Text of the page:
Speed of "construction" was fast and furious. At the end of the day they had the floor "frame" raised onto cement blocks and bricks that they bummed off of me, the floor planked and all the sides built with some of them painted with their "wax oil", diesel and colourant concoxtion. It was getting dark when they left and was starting to drissle.

    All the wood bits offloaded and construction begins

    Laying out the floor

    Short side under construction
Floor frame built and raised off the ground on blocks and bricks, sides being put together all over the place

End of day 1 - floor boards layed and sides up against the tree - some already painted

  Oversized Wendyhouse Construction - Day 2
Entire back panel, one short side and half the front panel up    

Making the veranda front and railing    

Putting up the first of two roof trusses    

Another front panel up and getting everything straight    

All the sides locked together and roof trusses in place     

Fitting the veranda frame and railings    

Nailing on the first of total of six perlins    
The main modification we had them implement from their standard 8x4 meter unit was to move the little 2x1 meter veranda from "inside" the 8x4 area to run 2 meters wide along the entire front of the unit. This resulted in some additional usable living space inside the unit and a decent 2 meter wide veranda where you would at least be able to put a chair out and be able to walk past it. The deal was that the veranda would be under the roof but with no flooring supplied.

The additional expense was for moving the roof peak forward to accomodate the extra 2 meter veranda, so there was a bit of extra material required for the sides and the longer roof sheeting that would be required.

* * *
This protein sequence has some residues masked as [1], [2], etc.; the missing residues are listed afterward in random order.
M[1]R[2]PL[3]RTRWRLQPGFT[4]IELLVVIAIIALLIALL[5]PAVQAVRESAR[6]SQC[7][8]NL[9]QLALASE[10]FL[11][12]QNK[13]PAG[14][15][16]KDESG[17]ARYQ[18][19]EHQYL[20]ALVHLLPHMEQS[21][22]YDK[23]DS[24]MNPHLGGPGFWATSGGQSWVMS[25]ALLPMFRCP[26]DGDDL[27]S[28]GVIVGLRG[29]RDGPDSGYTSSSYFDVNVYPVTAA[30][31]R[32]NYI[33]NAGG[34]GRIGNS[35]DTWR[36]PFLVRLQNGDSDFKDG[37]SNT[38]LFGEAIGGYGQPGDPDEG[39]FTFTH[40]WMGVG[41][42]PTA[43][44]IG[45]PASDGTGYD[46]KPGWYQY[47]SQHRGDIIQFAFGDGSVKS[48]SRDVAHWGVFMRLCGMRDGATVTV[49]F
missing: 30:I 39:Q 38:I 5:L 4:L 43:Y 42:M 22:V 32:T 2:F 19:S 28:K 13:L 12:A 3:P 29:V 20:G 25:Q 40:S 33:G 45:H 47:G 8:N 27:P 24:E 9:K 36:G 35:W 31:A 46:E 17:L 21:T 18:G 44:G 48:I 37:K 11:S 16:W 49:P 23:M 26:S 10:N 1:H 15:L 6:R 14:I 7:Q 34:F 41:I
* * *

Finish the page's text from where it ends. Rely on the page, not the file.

At first we also negotiated to have them not put their roof on and I would have arranged some nice brown finish IBR sheeting to match the rest of the structures on the farm. But when I saw the quality of their workmanship (would the structure actually hold a decent roof?) and the budget they had set aside for their roof sheeting, we decided to just let them put their standard roof on.

The other little modification was to move the door to the middle of the front panel and to move their two standard teeny windows - one to next to the door and one to the middle of the back panel. And then they left us two larger window openings left and right of the front door on the front panel. Those two larger windows we would have to make ourselves later. For now plastic curtains would have to suffice.

So, day 2 dawned and the team arrived early. The generator was started up and they immediately set to work cutting up bits of wood and erecting (nailing) all the sides to the floor platform.

Once the back and the one side was in place, the first section of the front long side was erected with the first roof truss nailed into place to hold the front and back panels together. Then the second half of the front side was attached and held in place with a second roof truss. Finally, the other short side was nailed to the floor platform and the front and back long sides and all the walls were up!

Next, everyone got involved in getting the veranda frame and "railing" in place. This was necessary to hold up the roof over the veranda.

Then after borrowing my long stepladder, three of the team perched themselves up on the trusses and they began nailing the first of their total of six perlins to the roof trusses, during which time the bakkie headed off into town to buy the roof sheeting with the 50% deposit they aquired for starting the job.

When the bakkie arrived back with the roof sheeting (currugated tin foil!) they had it nailed it down onto the perlins in no time - I noticed that they at least used proper roofing nails and washers.

  During all the time the carpenters were working, the painter worked furiously at his job. He had this big worn out brush that had seen better days (although I'm sure he would be stretching it's life well into the next few jobs) and he just dashed around to whatever part of the structure was completed, sloshing his paint mixture all over any bare woodwork that he came across. Painting